Students are paired with 3-4 international roommates – which means, they can come from many different countries and cultures. I am currently living with 3 Ukrainian girls, whereas a friend of mine is living with one Lithuanian, one Ukrainian, and one Kazakhstan student. You will be an expert on the countries your roommates call home by the end of the semester.

Suite Living is a unique way at providing students with a cultural experience while pursuing an education. It is set up in a way to help you learn more about other cultures and groups of people, as well as learning about yourself and how you interact with others. You will have the chance at trying new food as well as activities, games, and movies. At times you will get discouraged and wish you were back in your comfortable dorm environment, however, I encourage you to embrace this opportunity to firsthand witness cultural growth and relationships evolving right in front of you! In essence, you will learn to love the concept of suite living and experiencing life with new people.

How to Get Involved at LCC

During your time abroad, it’s important to get involved! Leaving the dorm room and engaging with the community opens up a way for interacting with students. There are so many opportunities here at LCC. I definitely appreciate all that there is to do. I try and finish my homework during the afternoon, so that I can go participate in activities with other students later in the day. This is a great way to meet new people and encounter new cultures.

Here a few opportunities that you will have when you come here:

  • Independence Days– There are over 40 countries represented at LCC. During the semester, students present their country, its food, music, and traditions for others to learn about. This past week, we celebrated Kazakhstan’s Independence Day. It was such a vibrant atmosphere and a great introduction to a culture I had no previously encountered before. Students played games, watched music videos, and tired some delicious food. Next week we have a Lithuanian Independence Day, and I am so excited! Everyone has such a fun time hanging out and learning about another culture together.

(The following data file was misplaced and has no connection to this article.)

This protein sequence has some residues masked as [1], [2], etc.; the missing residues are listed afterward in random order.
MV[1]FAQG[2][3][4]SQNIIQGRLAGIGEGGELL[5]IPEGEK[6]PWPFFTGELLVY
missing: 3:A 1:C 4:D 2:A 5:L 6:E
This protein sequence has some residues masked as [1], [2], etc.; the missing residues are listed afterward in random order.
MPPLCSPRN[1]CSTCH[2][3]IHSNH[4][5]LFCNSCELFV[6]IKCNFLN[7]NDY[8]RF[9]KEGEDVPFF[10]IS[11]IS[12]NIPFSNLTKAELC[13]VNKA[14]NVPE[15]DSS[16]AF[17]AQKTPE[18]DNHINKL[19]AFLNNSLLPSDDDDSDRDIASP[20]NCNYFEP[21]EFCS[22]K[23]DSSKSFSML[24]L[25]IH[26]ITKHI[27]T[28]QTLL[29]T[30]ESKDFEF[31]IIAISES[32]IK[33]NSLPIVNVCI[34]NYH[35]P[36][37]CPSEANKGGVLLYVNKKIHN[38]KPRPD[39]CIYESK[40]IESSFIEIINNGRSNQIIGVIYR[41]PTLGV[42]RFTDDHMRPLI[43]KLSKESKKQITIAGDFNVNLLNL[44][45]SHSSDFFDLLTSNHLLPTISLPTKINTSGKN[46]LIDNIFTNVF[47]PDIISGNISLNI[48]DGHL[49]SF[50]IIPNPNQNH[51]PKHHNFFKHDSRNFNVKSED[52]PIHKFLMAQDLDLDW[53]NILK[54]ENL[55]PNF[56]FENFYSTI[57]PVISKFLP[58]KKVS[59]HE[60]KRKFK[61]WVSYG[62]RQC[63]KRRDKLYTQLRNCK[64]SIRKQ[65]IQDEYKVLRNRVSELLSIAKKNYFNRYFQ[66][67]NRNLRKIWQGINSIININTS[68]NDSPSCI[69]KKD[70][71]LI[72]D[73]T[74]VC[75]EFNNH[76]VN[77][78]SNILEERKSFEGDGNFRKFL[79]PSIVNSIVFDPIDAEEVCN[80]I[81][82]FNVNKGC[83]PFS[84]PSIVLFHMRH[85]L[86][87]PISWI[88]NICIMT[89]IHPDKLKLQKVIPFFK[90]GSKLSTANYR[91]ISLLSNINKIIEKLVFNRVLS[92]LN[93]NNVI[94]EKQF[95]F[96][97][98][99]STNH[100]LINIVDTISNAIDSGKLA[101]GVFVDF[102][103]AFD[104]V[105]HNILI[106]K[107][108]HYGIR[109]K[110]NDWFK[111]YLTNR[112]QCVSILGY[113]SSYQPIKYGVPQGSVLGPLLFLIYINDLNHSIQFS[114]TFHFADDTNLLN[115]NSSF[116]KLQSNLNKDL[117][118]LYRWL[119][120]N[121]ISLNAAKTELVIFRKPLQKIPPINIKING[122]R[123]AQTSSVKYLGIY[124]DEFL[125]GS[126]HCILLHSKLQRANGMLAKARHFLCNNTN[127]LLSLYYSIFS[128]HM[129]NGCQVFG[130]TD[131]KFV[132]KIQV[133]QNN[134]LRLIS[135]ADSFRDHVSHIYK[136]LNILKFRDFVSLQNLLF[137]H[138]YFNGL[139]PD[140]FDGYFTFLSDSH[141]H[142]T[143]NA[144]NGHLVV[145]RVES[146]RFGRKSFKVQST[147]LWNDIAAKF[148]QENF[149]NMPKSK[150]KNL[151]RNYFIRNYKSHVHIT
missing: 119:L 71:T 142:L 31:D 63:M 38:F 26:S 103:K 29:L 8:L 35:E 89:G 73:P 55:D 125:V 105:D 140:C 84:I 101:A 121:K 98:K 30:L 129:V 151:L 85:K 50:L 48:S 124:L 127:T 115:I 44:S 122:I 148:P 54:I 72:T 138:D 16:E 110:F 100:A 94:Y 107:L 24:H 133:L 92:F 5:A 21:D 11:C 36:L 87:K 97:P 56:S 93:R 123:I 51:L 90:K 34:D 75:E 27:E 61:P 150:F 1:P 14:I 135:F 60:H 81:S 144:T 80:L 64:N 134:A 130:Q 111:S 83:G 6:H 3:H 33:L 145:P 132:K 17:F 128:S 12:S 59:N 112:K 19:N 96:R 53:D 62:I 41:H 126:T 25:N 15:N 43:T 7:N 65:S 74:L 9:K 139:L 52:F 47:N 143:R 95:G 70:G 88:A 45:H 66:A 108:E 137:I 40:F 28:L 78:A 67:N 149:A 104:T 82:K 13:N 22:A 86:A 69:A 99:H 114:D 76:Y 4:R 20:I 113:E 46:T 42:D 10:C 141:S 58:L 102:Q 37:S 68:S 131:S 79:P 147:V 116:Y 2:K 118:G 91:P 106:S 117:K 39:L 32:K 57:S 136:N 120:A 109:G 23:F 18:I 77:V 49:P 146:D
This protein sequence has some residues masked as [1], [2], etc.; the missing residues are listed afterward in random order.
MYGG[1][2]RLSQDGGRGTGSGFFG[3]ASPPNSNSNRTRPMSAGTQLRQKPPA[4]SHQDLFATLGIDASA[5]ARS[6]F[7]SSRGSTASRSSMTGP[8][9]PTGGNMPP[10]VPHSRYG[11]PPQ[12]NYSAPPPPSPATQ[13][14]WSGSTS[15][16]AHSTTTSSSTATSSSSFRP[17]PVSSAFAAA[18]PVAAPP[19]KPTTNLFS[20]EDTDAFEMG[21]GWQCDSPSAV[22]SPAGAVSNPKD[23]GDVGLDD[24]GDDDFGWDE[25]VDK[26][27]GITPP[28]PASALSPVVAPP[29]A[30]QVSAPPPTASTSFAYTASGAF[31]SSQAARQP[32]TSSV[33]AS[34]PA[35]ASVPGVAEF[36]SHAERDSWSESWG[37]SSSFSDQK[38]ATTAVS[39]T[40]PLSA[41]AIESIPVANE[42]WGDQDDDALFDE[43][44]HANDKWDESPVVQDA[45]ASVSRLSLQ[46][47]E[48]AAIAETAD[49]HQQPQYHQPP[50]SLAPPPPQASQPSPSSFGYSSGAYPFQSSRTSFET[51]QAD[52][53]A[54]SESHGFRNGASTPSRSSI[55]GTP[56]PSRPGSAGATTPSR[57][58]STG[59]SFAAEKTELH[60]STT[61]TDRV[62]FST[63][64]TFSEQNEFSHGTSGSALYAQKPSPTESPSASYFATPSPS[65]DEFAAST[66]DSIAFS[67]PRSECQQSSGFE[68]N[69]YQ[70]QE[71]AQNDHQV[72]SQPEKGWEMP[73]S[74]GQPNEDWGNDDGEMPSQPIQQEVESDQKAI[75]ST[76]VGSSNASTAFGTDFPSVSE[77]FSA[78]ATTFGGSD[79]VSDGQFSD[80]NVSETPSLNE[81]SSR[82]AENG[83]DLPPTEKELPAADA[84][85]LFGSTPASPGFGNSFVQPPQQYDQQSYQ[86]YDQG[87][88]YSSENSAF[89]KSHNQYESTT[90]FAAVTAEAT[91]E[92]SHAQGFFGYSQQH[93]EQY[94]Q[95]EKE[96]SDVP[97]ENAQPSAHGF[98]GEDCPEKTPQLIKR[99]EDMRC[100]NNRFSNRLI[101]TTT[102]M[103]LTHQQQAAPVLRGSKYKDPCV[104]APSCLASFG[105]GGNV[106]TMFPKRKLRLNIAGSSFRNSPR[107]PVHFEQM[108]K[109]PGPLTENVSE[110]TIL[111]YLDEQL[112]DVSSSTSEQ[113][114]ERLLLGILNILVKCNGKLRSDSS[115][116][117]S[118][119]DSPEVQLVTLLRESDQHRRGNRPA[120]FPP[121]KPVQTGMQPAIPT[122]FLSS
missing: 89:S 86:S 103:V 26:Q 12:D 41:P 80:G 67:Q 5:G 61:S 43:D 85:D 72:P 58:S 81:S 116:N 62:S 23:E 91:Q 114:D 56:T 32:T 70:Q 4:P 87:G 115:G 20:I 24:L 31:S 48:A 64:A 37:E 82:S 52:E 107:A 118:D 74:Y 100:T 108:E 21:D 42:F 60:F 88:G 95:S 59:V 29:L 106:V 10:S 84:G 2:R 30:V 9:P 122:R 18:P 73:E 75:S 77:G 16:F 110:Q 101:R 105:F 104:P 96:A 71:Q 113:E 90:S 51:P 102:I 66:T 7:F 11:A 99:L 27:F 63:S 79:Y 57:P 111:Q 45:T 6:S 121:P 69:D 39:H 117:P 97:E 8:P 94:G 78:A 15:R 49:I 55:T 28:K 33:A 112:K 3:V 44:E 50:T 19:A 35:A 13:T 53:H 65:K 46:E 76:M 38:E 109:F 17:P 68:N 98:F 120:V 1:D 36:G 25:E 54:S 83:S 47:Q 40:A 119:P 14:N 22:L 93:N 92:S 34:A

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  • Student Life If you are looking to fellowship with other students or to just ask questions about faith, then there is a Bible study for you. Also, every Wednesday, we have chapel during the lunch period and are able to worship together and listen to a message. Students have the opportunity to be involved with the worship band. Some study abroad students and I are participating in this group, and I have loved getting to meet new people and worshiping with students from other countries.

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  • Alpha-Although this group does fall under Student Life, it is a special weekly gathering that I just wanted to mention. Once a week, students and faculty gather and share a meal together. Then, they watch a movie discussing different parts of faith. Afterwards, students discuss topics presented in the movie. This is an open place for students to ask questions and even answer them about faith. I went this week and will be attending for the rest of the semester. I really appreciated the time to be around people and discuss our ideas.

  • Clubs– If you are looking for a specific group to get involved with, LCC does have a list of clubs. These include clubs for movies, science, chess, dance, and even more! Also, if you want to start a club during your time here, you definitely could!
  • Athletic Games and Activities- Some of our study abroad students have attended the different soccer and basketball games here. Go Moose! Some have also participated in the pick up volleyball games as well. There are also Zumba and Yoga classes if you are looking to destress and workout in a fun way!

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  • Internships- As a study abroad student, you will have the chance to apply for an internship with the program. This allows you to work with faculty in a variety of ways. This blog is run by the Social Media interns, but there are also interns working in the Writing Center, the Communication/Marketing Department, in a classroom for teaching the English language, and in the CIE office for planning events on campus. Fun fact: One of the study abroad students is currently an English tutor for a young girl in the community. She is fluent is three languages, English now being her fourth!